SIX STREETS DERBY

A VIBRANT, INNOVATIVE AND NURTURING COMMUNITY GROUP THAT ENHANCES THE LIVES OF LOCAL RESIDENTS


 42 & 44 Park Grove - Scattered Home for Children

These two houses were used for a number of years as a children's home.  The Derby Board of Guardians owned the house and used it as a  "scattered home" for a number of decades.  Scattered homes or the isolated homes system was first introduced in Sheffield in 1893 by the Board of Guardians led by J Wycliffe Wilson.  It was felt that the practice of placing children in cottage homes isolated them from the real world in which they would have to live as adults.  Scattered homes placed small groups of children in ordinary houses around a town or city and the children attended local board schools - many cottage homes had their own schools.  Homes were placed so there were never more than 30 children from scattered homes attending any one school.

In the 1911 census, six girls between the ages of 4 and 9 and eleven boys aged 3 to 7 were living in the home on Park Grove cared for by a Foster Mother and two assistants.  All the children's birth places are recorded as unknown.  We know from listings in local directories that the houses were used as a children's home from before 1903 to at least 1950.

One former resident Georgina Dawes (renamed Jean by the authorities) spent some years at the home in the 1930s.  Born in Burton-on-Trent, she spent most of her childhood in care, and was moved to the home at 42 & 44 Park Grove when she was old enough to go to school.  She recalled in a  interview, given in the Derby Evening Telegraph in 2005, that the children at the home helped with the chores, including scrubbing shelves and floors, polishing the brass stair rods and black-leading the kitchen stove.  Punishment for misdemeanours, such as fighting, could include a hairbrush across the backside and being locked in the dark cold cellar of the house.  Georgina/Jean (born about 1928) attended Ashbourne Road Junior School and then Kedleston Road Senior School.  Most of the time, she felt the staff in the homes did their best to make the children have a good life "but we never had cuddles or any love shown us, although we did have a lot of freedom".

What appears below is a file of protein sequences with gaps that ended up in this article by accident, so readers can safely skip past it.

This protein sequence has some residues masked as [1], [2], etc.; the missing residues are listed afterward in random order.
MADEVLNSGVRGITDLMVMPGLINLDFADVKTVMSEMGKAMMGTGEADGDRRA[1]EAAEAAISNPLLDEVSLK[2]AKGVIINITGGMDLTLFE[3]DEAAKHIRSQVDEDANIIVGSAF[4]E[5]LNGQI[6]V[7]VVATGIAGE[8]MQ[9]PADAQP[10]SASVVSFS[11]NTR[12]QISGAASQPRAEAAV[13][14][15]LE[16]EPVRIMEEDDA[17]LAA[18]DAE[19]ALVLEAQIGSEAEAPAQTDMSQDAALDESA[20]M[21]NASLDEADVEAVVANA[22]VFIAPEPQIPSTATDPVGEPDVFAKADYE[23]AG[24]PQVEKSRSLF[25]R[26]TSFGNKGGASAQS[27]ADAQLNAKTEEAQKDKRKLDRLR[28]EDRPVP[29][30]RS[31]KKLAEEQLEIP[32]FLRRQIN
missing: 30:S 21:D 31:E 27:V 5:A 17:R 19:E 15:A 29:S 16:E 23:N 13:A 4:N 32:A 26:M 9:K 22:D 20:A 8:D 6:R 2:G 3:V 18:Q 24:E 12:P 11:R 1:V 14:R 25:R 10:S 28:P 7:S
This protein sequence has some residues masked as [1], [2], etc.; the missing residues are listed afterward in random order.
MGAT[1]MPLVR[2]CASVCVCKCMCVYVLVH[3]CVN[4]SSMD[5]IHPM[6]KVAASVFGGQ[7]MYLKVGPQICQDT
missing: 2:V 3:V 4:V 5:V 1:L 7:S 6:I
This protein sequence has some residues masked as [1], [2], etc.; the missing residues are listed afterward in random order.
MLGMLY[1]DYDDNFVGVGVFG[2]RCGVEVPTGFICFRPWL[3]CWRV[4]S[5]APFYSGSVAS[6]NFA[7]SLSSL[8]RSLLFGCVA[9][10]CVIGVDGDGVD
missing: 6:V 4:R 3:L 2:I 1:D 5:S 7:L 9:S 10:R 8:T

32 & 34 Park Grove

This row of semi–detached houses was added to Park Grove in about 1927.  After the main part of the Parkfields estate was sold for housing in 1900, the house and gardens were bought by Edward Hulse, a clothing manufacturer.  He lived there until his death in 1925 and the house was sold and divided into two.

 

Images reproduced courtesy of Derby Local Studies Library

At the same time the gardens were split into building plots and this part of Park Grove and Parkfields Drive were built. These house plans for Park Grove were submitted to the Borough for approval and still survive in the archives of Derby Local Studies Library.

32 and 34 Park Grove, along with 27 and 29 Park Grove, were built on the site of a large pond, which was a feature of the Victorian park, and not far beneath ground level in this area is concrete infill which allowed the houses and road to be built.

 1882 OS map -Reproduced courtesy of Derby Local Studies Library